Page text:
As we did for the Toe Up Socks grab your tape measure before you start with your hook. You’ll need to measure the circumference of your ankle (or highest point of your sock). Once you have that measurement, you’ll want to take about 10% away from it to start your cuff (ex: if the measurement is 9.5 in, the math is 9.5 * .1 = .95, so 9.5 – .95 = 8.55in for your foundation chain). If you’d rather with this one, you can make your foundation chain and just wrap it around your ankle until it just fits, gently stretched.
One of the biggest problems with top down socks, whether knit or crochet, is that the foundation chain (or cast on for knitting) can be stiff and hard to get a foot through. One of the best techniques for getting around this with socks (and a few other things) is to use a ch/sc foundation.
Working the ch/sc foundation is a little complicated, but it’s really fast once you get it down and it’s got a LOT more stretch than your traditional foundation chain. It also has the added bonus of working round 1 and the same time as your foundation chain. To start, chain two and insert the hook into the first chain.
Yarn over and draw the working yarn through the chain.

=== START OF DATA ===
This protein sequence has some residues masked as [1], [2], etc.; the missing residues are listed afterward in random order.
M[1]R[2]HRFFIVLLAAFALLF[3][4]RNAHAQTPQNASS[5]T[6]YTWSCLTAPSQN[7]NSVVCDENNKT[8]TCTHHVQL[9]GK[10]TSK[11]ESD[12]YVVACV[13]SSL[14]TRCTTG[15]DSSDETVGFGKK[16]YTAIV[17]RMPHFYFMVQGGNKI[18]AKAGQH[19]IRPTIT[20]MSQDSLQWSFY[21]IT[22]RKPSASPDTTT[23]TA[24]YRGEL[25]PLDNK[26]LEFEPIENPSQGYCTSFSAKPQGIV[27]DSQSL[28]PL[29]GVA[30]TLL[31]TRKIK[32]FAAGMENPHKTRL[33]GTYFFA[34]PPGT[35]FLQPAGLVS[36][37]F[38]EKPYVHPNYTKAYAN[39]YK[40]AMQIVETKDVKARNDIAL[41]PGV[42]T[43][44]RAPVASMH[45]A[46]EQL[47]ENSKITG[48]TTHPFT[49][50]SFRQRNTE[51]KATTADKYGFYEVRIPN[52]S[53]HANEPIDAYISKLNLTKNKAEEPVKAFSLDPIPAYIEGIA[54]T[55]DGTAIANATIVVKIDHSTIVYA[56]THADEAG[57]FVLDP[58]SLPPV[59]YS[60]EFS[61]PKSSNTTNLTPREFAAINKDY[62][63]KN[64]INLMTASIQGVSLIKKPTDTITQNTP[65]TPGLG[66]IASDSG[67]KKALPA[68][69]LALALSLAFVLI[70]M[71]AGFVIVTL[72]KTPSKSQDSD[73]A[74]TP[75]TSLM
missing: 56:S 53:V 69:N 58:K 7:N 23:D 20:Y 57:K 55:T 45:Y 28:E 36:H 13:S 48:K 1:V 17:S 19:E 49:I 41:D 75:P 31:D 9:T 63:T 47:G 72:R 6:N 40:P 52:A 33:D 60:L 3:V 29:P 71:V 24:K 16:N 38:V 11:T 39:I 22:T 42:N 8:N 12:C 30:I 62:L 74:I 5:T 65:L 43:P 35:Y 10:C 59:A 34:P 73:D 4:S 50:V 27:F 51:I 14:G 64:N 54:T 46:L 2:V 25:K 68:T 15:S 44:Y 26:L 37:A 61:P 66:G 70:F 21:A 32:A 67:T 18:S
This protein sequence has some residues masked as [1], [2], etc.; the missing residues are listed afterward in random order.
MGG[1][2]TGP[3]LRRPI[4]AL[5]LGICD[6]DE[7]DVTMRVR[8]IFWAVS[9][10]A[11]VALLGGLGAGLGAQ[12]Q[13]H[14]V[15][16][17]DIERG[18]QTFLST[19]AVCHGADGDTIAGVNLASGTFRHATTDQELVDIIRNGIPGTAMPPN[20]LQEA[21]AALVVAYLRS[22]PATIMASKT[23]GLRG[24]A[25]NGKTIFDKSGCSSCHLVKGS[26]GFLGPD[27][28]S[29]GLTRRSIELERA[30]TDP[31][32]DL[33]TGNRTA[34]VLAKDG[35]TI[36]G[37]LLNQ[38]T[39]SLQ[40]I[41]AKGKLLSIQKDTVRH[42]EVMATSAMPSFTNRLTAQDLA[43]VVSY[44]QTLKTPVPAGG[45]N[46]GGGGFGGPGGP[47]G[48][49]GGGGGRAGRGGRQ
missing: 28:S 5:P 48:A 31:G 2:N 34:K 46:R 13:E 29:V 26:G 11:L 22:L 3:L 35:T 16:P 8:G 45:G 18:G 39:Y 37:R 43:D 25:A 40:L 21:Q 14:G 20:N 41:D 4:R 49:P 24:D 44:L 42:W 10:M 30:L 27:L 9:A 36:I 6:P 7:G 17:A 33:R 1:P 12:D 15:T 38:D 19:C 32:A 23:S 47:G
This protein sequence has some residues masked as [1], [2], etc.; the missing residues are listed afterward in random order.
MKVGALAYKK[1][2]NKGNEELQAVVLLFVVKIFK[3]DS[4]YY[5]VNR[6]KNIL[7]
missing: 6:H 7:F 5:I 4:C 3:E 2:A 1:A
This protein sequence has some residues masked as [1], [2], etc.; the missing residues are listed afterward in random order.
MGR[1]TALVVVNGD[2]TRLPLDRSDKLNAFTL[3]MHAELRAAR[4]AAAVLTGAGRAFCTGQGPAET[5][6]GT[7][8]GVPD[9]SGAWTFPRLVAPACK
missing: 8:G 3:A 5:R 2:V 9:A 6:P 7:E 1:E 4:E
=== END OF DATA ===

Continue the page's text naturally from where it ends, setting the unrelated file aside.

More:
Then yarn over and draw through the two loops on the hook.
This is your first ch/sc done. Take some time to take a good look at it from all sides and familiarize yourself with how they look. Find the tail knot to help you see the chain and bottom of the stitch. When you’re ready, insert your hook into the fake chain you just made (or the loop on the right of the picture above):
Yarn over and pull through the “chain” to make your next “chain”
Yarn over and pull through the two loops on the hook to make your single crochet.
Repeat that process over again until you have the desired number of ch/sc and then join the round with a slip stitch. If that’s too complicated, not fun, or just too time consuming, just chain the amount of stitches you need and join with a slip stitch instead. For those of you following along with what I’m doing, I ended up with 35 ch/scs.